Game 3, Northern Illinois.  Our first road game.  The Huskies cannot pass which is unfortunate given our Back Five.  We will jam the first seven yards more often than not.  But, think Air Force and do not lose sight of a wandering Northern Illinois receiver twenty yards downfield.

Game 4, South Alabama (after an open weekend).  This game is of concern.  The Jaguars beat us in overtime at the Q last year (in my presence.  Sin).  Our second road game.  Thankfully this game is October first with cooler temperatures and a whole lot less dehydration.  South Alabama recruits kids who are a step below SEC talent, thus fast and quick is the tempo.  Much like Cal, our defense gets the win or the upset loss.

Game 5, UNLV.  A tip of the cap to Coach Tony Sanchez.  I thought his hire would be a disaster given his ascent from high school football to division one football, but no.  He did well in 2015 with little to use.  However, we win our first MW home game.  The Rebels’ defense is horrible.  Look for a minimum of 450+ yards of total offense on behalf of the Aztecs.

Game 6, Fresno State:  At Fresno is never easy.  The Bulldog faithful arrive in great numbers, inebriated and loud.  This year will feature an Aztec pummeling of the Bulldogs. Fresno State fans will flock to the exit during the third quarter.

Game 7, San Jose State:  We return to the Q for our first MWC test.  The Spartans are improving.  A fine coaching staff is turning SJSU into SDSU a-la the Hoke years.  They also return the talented quarterback, Kenny Potter.  This will be a fourth quarter game.  Our advantage is found at the Q.

Game 8, Utah State:  Late October in Logan, Utah.  Will leaves fall or snow fall?  The Aggies defense is a significant step below last year’s squad.  We should (dangerous word) dominate Utah State on both sides of the ball.

Game 9, Hawaii:  Back at the Q.  The year Hawaii is not a road game is a relief given distance and time change.  Not that the multi-colored arc in the sky has any chance of beating us.  Second and third tier Aztecs get a lot of playing time in this game.

Game 10, Nevada:  If we contain the Nevada quarterback Tyler Stewart, we win.  If Mr. Stewart has the proverbial hot hand, this game will be a nail biter.  However, similar to Utah State, the more time the Wolfpack defense spends on the field, the better.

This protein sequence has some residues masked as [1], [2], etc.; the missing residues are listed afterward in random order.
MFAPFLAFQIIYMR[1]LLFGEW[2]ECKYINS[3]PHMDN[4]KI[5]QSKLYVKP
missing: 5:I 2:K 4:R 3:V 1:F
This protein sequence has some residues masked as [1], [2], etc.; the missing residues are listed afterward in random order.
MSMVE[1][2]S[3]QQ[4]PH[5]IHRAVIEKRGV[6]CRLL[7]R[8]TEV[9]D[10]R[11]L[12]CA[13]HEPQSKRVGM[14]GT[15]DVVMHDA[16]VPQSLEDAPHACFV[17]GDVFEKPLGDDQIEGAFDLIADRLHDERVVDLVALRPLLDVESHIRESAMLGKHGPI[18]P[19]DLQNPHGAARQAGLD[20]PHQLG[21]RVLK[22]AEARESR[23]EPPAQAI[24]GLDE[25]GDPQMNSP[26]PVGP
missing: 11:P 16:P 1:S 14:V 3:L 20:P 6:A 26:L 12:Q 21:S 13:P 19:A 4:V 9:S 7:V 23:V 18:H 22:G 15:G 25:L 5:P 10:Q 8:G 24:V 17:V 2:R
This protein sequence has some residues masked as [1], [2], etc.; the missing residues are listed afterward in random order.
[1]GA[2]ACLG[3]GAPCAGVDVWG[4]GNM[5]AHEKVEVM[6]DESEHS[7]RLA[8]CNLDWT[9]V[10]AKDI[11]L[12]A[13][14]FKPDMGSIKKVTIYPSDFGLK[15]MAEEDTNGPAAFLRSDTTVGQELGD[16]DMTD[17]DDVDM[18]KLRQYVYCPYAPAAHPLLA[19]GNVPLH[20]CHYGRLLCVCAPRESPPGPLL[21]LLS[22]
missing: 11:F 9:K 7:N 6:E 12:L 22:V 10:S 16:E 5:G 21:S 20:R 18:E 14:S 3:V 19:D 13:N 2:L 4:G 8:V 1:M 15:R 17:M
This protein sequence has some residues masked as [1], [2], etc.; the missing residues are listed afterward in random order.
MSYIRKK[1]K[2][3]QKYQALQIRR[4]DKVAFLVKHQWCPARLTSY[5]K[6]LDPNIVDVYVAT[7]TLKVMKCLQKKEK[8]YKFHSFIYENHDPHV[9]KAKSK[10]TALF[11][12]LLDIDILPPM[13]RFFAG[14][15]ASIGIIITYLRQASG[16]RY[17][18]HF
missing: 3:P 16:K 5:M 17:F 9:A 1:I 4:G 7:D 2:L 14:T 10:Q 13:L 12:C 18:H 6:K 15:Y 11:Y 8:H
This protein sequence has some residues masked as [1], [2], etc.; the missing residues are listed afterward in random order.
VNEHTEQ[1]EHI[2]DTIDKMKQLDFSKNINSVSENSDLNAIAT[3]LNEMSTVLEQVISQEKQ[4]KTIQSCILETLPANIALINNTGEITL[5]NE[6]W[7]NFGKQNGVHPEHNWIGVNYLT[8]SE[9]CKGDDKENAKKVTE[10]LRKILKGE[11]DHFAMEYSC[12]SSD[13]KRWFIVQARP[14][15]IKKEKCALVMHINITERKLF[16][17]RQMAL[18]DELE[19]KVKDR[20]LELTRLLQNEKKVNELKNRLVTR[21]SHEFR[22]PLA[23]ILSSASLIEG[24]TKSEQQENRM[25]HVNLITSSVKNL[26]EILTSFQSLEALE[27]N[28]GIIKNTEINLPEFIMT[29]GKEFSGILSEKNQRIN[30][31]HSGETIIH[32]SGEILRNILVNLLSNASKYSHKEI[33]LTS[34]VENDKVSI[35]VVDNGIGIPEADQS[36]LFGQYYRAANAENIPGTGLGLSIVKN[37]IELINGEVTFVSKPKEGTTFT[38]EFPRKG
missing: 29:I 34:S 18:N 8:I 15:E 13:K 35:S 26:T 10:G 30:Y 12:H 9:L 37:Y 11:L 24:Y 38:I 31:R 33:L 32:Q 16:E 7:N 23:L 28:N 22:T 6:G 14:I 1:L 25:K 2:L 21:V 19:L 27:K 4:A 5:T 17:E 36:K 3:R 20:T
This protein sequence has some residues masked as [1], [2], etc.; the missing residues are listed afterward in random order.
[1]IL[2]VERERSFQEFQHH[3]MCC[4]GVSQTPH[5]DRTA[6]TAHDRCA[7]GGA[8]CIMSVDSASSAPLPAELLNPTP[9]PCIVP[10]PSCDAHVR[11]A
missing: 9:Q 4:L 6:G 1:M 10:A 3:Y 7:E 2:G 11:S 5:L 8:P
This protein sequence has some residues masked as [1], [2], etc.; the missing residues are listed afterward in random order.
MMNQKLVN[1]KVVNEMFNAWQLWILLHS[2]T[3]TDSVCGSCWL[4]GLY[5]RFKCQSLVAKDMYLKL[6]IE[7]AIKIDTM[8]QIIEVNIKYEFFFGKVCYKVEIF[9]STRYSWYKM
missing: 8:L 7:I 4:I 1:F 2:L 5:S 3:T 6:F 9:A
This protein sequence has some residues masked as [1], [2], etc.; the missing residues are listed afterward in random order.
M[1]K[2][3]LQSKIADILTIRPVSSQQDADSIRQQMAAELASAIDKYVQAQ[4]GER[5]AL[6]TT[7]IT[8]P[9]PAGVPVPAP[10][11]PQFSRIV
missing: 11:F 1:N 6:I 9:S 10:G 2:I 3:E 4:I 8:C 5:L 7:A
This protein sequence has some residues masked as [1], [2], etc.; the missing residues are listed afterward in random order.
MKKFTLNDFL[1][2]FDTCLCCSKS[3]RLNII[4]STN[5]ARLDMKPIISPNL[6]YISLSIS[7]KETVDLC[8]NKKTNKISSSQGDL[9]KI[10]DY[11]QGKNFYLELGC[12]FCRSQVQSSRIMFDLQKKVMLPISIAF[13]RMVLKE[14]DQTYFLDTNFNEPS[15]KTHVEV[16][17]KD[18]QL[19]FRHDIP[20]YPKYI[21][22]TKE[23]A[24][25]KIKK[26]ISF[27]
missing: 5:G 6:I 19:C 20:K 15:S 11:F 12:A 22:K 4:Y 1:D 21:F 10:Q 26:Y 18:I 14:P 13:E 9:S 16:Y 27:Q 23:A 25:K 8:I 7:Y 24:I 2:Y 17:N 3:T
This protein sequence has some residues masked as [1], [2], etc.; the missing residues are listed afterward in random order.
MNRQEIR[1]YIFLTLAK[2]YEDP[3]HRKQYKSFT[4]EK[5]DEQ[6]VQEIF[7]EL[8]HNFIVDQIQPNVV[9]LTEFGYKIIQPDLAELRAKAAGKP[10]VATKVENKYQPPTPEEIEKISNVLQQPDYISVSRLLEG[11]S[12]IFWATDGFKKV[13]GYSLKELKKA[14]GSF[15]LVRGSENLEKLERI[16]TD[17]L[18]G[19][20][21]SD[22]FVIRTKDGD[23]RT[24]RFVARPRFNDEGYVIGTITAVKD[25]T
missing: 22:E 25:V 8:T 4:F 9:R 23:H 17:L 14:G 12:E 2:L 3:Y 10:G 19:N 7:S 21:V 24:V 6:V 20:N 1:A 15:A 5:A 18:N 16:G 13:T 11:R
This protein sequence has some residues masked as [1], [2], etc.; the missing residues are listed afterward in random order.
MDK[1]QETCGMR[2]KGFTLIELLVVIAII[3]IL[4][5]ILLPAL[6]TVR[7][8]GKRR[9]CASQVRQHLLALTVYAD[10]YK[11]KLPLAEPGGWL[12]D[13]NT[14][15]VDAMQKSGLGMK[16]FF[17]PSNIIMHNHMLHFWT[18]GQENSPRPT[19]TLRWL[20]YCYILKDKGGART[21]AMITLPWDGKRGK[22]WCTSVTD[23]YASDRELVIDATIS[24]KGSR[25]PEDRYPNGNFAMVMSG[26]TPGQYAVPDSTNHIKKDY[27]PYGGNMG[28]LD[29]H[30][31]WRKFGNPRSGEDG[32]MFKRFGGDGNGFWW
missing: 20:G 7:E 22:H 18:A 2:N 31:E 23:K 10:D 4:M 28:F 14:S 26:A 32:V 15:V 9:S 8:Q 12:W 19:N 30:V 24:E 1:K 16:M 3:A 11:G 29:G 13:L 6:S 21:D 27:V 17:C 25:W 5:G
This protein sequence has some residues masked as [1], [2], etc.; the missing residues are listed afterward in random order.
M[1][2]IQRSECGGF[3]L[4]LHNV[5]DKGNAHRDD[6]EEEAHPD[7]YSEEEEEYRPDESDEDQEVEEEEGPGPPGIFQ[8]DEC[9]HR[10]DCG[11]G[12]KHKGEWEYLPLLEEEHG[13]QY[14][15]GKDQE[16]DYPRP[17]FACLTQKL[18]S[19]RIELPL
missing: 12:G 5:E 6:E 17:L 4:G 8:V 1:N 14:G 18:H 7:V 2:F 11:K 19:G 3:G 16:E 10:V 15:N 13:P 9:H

Game 11, Wyoming:  Laramie in November.  Blizzard?  Torrential rain?  40 mph wind?  Wolves?  Or a nice day in the 50s?  Who knows?  Wyoming is an improved team with a stellar coaching staff.  Yes, we win, but not by a wide margin.

Game 12, Colorado State:  We return home.  We win and pick at least two passes from Nick Stevens.

MWC Championship Game, December 3.  We represent the West.  We probably play Boise. If we win, wow.  If we lose, we still go bowling.

Predicted Won-Lost:  I will entertain the sometimes mentioned 12-0.  Strange things happen, so why not a perfect season?  We were perfect three years in the 1960s.  More than likely, 10-2.  Worst case is 8-4.

 

 

Candidly, a good old fashioned butt-kicking.  The Cincinnati Bearcats never had a chance.

What is a great way to start the game?  Let’s have Rashaad Penny return the opening kickoff 100 yards (more like 105 from where he caught the kick in the end-zone) for a touchdown.  Mostly untouched.  Sweet.

We score each quarter.  We do not attempt a single field goal because putting the ball in the end zone is as easy as putting cheese on a burger.  Dakota Gordon scores not once, but twice.  Once by land, once by air.  Plus, Dakota is the leading receiver with 4/58.  A well deserved exit.

As impressive as Dakota’s scores were, Alex Barrett’s interception (Merry Christmas) returned for a churning 43 yard touchdown was a thing of beauty.

Christian Chapman’s 8/11/113 with, again, no interceptions, was serviceable if unspectacular.  Donnel Pumphrey’s 16 yard toss means more competition at the qb spot in 2016 . . . kidding.  336 total yards on behalf of the offense generates a surprising 35 points (Mr. Barrett excluded).  Squeezing production from every yard produced.  Nicely done, Coach Horton.

As for the other side, consider the Bearcats do not score until the end of the fourth quarter, they are reduced to six punts, suffer three interceptions and register a mere 279 total yards of offense (including a meager 77 yards rushing).  Well done, San Diego State defense.

The results that matter:  11-3.  10 straight wins.  A perfect October, November and December.  Oh yeah, winning the west division (undefeated) and Mountain West championship game.  Do not forget undefeated in MWC play.  Am I missing anything?  Probably not.  A superb year.  Let the success settle.  Get ready for 2016.